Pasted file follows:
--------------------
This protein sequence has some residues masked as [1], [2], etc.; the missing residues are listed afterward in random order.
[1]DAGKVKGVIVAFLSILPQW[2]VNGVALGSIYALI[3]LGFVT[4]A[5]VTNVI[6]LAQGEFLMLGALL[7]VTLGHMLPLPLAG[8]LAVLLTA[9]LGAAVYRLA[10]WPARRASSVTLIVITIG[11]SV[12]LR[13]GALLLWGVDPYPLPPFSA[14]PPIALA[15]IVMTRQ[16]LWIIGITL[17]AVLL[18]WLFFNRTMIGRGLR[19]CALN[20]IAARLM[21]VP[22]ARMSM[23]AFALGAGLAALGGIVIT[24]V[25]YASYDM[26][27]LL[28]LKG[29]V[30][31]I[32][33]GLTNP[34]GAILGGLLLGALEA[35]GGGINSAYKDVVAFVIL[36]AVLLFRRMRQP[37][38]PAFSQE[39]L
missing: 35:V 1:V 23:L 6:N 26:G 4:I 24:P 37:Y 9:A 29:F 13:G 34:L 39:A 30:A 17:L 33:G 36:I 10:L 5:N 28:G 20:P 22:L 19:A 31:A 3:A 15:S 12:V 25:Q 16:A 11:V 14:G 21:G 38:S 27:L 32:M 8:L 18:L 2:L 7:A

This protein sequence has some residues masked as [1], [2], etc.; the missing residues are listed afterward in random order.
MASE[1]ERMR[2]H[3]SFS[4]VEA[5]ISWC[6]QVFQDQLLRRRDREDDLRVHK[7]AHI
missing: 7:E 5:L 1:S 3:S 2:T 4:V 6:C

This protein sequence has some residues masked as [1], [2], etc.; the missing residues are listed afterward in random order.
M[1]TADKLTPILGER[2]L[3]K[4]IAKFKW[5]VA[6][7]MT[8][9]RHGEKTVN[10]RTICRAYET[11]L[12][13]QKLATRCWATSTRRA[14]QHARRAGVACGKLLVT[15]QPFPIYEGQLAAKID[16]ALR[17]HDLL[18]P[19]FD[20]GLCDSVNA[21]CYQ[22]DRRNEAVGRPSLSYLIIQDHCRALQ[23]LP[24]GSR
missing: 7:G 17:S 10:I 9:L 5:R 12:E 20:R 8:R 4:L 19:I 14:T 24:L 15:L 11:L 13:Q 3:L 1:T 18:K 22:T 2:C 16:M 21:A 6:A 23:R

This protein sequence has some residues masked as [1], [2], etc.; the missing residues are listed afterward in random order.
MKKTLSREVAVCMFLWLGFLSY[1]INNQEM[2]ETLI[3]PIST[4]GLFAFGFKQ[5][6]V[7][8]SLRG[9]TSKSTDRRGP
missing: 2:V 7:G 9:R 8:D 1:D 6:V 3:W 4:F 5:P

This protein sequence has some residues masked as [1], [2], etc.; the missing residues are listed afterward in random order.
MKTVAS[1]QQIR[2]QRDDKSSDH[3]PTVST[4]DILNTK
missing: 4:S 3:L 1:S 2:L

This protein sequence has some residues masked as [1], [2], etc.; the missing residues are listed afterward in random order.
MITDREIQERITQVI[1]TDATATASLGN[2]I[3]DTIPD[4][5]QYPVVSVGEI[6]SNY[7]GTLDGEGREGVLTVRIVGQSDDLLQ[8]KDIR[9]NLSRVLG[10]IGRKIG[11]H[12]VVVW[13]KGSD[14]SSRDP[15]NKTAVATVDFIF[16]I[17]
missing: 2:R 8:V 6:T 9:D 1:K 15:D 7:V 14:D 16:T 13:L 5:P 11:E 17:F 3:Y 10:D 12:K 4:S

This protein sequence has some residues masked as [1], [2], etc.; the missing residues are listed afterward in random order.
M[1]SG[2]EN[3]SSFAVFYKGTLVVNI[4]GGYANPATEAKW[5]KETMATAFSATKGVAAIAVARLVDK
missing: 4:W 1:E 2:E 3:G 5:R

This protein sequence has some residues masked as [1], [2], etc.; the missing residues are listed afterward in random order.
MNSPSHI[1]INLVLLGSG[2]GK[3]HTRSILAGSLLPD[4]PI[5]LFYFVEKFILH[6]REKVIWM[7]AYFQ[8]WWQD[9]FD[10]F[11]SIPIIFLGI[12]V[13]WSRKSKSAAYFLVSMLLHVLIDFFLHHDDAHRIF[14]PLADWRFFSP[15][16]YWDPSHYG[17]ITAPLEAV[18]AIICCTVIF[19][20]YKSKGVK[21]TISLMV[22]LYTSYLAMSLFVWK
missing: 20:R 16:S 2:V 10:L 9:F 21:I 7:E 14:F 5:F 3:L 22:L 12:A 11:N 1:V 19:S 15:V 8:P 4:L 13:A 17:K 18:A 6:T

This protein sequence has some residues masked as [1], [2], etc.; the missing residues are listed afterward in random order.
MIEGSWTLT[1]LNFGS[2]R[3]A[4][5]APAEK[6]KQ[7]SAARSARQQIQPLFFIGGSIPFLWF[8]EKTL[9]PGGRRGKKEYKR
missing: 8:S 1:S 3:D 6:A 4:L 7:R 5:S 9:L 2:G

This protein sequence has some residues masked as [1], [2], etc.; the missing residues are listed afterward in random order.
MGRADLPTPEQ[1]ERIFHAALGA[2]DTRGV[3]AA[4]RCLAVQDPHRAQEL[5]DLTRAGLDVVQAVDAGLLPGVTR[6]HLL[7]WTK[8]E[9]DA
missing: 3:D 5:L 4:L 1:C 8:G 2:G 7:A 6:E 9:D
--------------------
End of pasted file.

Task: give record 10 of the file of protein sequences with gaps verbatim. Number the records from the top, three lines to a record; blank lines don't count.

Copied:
This protein sequence has some residues masked as [1], [2], etc.; the missing residues are listed afterward in random order.
MGRADLPTPEQ[1]ERIFHAALGA[2]DTRGV[3]AA[4]RCLAVQDPHRAQEL[5]DLTRAGLDVVQAVDAGLLPGVTR[6]HLL[7]WTK[8]E[9]DA
missing: 3:D 5:L 4:L 1:C 8:G 2:G 7:A 6:E 9:D